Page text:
Action News Now: Chico State launches leadership institute for state corrections executives

Friday, January 13, 2017

CSU, Chico launches the Executive Leadership Institute in partnership with the California Department of Corrections and Rehabilitation this week.

Chico State has been partnering with the C.D.C.R. for decades.

The courses, developed with the support of Regional & Continuing Education at Chico State, will be taught by nationally recognized faculty experts in corrections from universities across the country.

C.D.C.R. Secretary Scott Kernan said the department is on the cusp of significant criminal justice reform. "Sixty thousand employees and a 11.3 billion dollar budget...and we have not made the investment in our staff we need to, and this is representative of that first step, recognizing the importance of staff and leadership throughout the prison system," said Secretary Kernan.

In the beginning of the first course, current challenges regarding gang and solitary confinement policies were covered. "Its creating that environment that isn't an 'us versus them'...I have to turn their mindset that's not just about incarcerating inmates but about being part of the rehabilitation process," said Secretary Kernan.

The Executive Leadership Institute prepares future leaders for the changes happening to the system now. "We've shifted 40,000 inmates from state prisons to local jurisdictions," Secretary Kernan said. As well as Proposition 57, allowing inmates to receive more 'good conduct' credits while in prison, leading to an increase in released inmates. "Its taking a system that just incarcerates inmates and is investing in trying to make them better when they get out," Secretary Kernan said. "So that's an all hands on deck leadership challenge for everybody to change the culture."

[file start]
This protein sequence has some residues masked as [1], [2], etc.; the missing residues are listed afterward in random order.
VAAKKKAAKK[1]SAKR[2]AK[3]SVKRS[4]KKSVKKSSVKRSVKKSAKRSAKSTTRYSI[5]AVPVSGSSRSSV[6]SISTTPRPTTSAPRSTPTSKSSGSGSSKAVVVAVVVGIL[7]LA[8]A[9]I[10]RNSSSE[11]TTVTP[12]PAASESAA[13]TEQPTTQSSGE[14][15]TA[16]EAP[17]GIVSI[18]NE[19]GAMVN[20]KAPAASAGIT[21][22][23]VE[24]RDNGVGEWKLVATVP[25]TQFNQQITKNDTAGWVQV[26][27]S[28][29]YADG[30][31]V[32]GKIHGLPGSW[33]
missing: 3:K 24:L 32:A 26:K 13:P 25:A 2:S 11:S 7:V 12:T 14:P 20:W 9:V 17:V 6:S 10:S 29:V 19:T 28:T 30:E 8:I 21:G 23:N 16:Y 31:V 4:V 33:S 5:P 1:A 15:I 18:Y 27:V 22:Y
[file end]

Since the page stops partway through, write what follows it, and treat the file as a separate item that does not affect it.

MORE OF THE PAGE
Associate Dean for Regional & Continuing Education at Chico State, Clare Roby, said the leaders are excited to make a difference. "Having the tools they need to make recommendations and implement new processes and procedures and address the real difficult challenges is what the institute is all about," Roby said.

The Institute focuses on taking important steps to invest in upcoming leaders. "When we had a cohort in 1994 of a previous institute, three of them became secretaries eventually," said Stan Stojkovic, curriculum educator and Dean at the University of Wisconsin-Milwaukee. "So this is something that has a direct impact on what happens to people and how the Department of Corrections moves." According to Stojkovic, the Institute teaches these leaders in a way that holds each correctional department accountable. "The utility of this is tremendous," Stojkovic said. "It allows people to create projects that are practical, that face real problems, real issues and allows them to express leadership skills and the solution of that problem or addressing that project."

The first institute cohort began on Monday and will end in April. A total of 220 employees will participate in the next 18 months.